July 4, 2015 / 1:42 AM / 2 years ago

Woods slumps back into mediocrity at Greenbrier

Jul 3, 2015; White Sulphur Springs, WV, USA; Tiger Woods on the 3rd tee at The Old White TPC. Mandatory Credit: Bob Donnan-USA TODAY Sports

(Reuters) - Tiger Woods mixed some good shots with a couple of terrible drives as he carded a one-under-par 69 in the second round of the Greenbrier Classic in West Virginia on Friday.

A day after shooting his best score in 16 months, a 66, Woods reverted to mediocrity and ended the day equal 26th, four strokes behind pacesetters Jhonattan Vegas and Scott Langley at the Old White TPC in White Sulphur Springs.

The 14-times major champion made four birdies on the rain-softened course, but three bogeys on the back nine demonstrated that his swing issues have not been resolved as he looks towards this month’s British Open at St. Andrews.

Woods, who four weeks ago shot the worst score of his decorated career, an 85 at the Memorial tournament, did not speak to the media.

But he was clearly frustrated by two particularly poor tee shots. He sprayed his drive at the par-four 13th so far right it almost went out-of-bounds.

Later, at the par-five 17th, he pushed his tee shot into a water hazard, a swing that prompted him to smash his driver into the turf in frustration.

He subsequently saved par after taking a penalty stroke and dropping his ball far closer to the hole than the point where the ball entered the hazard and where, it appeared from television replays, he should have dropped.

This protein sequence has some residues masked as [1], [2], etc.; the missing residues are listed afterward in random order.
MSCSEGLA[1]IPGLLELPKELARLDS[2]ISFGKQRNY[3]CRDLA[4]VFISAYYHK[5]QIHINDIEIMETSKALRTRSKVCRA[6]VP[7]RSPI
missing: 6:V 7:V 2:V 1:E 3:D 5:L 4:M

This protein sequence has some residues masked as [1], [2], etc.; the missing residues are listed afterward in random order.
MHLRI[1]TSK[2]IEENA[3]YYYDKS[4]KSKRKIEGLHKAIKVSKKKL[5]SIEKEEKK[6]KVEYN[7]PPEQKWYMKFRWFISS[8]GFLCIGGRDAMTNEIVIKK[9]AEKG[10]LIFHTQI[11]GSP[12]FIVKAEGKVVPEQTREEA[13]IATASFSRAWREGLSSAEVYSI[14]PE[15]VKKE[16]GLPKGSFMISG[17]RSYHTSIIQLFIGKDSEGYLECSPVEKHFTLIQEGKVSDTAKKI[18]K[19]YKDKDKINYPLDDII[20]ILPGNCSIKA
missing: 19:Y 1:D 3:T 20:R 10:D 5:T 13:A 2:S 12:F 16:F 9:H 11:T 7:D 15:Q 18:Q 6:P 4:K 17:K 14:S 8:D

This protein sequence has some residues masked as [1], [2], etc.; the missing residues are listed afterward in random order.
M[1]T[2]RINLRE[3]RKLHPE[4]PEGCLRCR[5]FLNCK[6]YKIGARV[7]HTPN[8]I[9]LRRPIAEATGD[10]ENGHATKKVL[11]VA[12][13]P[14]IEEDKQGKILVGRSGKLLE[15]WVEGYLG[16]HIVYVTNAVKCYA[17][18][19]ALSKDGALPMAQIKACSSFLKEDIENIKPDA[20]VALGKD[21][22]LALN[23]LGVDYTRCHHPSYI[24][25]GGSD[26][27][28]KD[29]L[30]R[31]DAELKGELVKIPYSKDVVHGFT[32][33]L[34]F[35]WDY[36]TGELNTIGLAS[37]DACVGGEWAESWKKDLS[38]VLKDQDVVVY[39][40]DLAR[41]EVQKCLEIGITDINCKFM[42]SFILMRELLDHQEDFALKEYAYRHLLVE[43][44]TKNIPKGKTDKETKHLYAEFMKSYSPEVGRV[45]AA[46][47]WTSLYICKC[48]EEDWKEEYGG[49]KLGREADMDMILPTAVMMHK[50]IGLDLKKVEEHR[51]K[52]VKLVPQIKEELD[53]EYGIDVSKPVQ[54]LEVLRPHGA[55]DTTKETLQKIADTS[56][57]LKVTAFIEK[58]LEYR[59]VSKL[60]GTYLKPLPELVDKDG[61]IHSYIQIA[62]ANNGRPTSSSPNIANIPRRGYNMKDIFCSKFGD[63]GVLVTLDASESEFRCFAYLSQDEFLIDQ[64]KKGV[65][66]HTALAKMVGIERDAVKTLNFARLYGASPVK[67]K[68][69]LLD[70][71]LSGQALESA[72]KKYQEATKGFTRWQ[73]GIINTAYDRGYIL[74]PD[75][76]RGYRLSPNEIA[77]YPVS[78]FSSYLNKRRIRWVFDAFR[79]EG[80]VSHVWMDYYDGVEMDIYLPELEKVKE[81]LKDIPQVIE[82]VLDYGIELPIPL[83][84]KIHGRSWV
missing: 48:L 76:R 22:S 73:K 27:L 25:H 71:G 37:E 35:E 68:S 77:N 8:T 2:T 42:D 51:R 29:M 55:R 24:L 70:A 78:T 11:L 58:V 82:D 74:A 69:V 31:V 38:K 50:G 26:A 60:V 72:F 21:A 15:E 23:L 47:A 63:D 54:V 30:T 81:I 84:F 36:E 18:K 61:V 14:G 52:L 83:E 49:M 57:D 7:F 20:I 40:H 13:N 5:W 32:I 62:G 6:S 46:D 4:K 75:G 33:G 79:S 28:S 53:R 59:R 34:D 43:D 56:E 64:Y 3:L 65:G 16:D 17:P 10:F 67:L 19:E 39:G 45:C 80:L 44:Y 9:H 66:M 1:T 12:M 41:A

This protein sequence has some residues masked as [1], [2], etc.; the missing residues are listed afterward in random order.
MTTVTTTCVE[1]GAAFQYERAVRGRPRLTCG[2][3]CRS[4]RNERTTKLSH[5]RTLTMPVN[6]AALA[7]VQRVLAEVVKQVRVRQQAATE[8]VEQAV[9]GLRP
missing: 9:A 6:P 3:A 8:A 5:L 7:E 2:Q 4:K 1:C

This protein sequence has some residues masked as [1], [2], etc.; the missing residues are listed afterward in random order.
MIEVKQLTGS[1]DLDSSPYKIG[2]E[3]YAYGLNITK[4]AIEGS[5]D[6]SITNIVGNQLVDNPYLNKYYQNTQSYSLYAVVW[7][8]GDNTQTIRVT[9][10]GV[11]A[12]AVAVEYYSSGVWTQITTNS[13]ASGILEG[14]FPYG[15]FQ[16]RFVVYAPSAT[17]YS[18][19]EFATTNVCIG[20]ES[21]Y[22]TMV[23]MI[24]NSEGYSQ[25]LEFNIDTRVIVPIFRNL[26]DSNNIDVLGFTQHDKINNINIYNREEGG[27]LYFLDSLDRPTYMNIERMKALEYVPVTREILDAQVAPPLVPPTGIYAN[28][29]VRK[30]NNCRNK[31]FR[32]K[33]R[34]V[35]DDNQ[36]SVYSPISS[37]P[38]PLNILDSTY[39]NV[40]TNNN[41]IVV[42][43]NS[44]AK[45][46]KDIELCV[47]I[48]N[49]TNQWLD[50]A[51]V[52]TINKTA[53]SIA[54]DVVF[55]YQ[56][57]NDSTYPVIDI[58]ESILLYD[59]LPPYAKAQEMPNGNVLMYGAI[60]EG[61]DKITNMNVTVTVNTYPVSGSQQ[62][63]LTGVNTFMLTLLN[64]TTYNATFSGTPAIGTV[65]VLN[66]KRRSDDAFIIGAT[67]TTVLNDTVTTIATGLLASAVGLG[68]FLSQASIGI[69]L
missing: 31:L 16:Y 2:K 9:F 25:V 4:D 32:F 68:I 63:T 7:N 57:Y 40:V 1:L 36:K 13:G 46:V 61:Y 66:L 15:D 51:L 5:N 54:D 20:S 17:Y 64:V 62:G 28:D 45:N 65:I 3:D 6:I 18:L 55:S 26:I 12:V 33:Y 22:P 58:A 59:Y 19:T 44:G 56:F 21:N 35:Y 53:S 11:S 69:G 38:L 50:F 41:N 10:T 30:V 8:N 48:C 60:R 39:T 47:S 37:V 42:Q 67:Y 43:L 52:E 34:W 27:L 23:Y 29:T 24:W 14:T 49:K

A PGA Tour media official told Reuters that rules officials would not review the incident, however.

Venezuelan Vegas (65) and American Langley (69) head a crowded leaderboard at nine-under 131, one stroke ahead of seven others including Englishman Greg Owen.

“I’m feeling great, playing great,” said Vegas, the 2011 Bob Hope Classic champion. “I’ve just got to keep going. I just haven’t been able to put it all together.”

Langley, who led overnight after a first round 62, was frustrated by his putter for much of the day but satisfied in the end to break par.

“I wasn’t really sharp off the tee and left a lot of putts short but overall it was a solid score,” he said.

Only seven strokes separate the 78 players who made the cut.

Reporting by Andrew Both in Cary, North Carolina, editing by Nick Mulvenney

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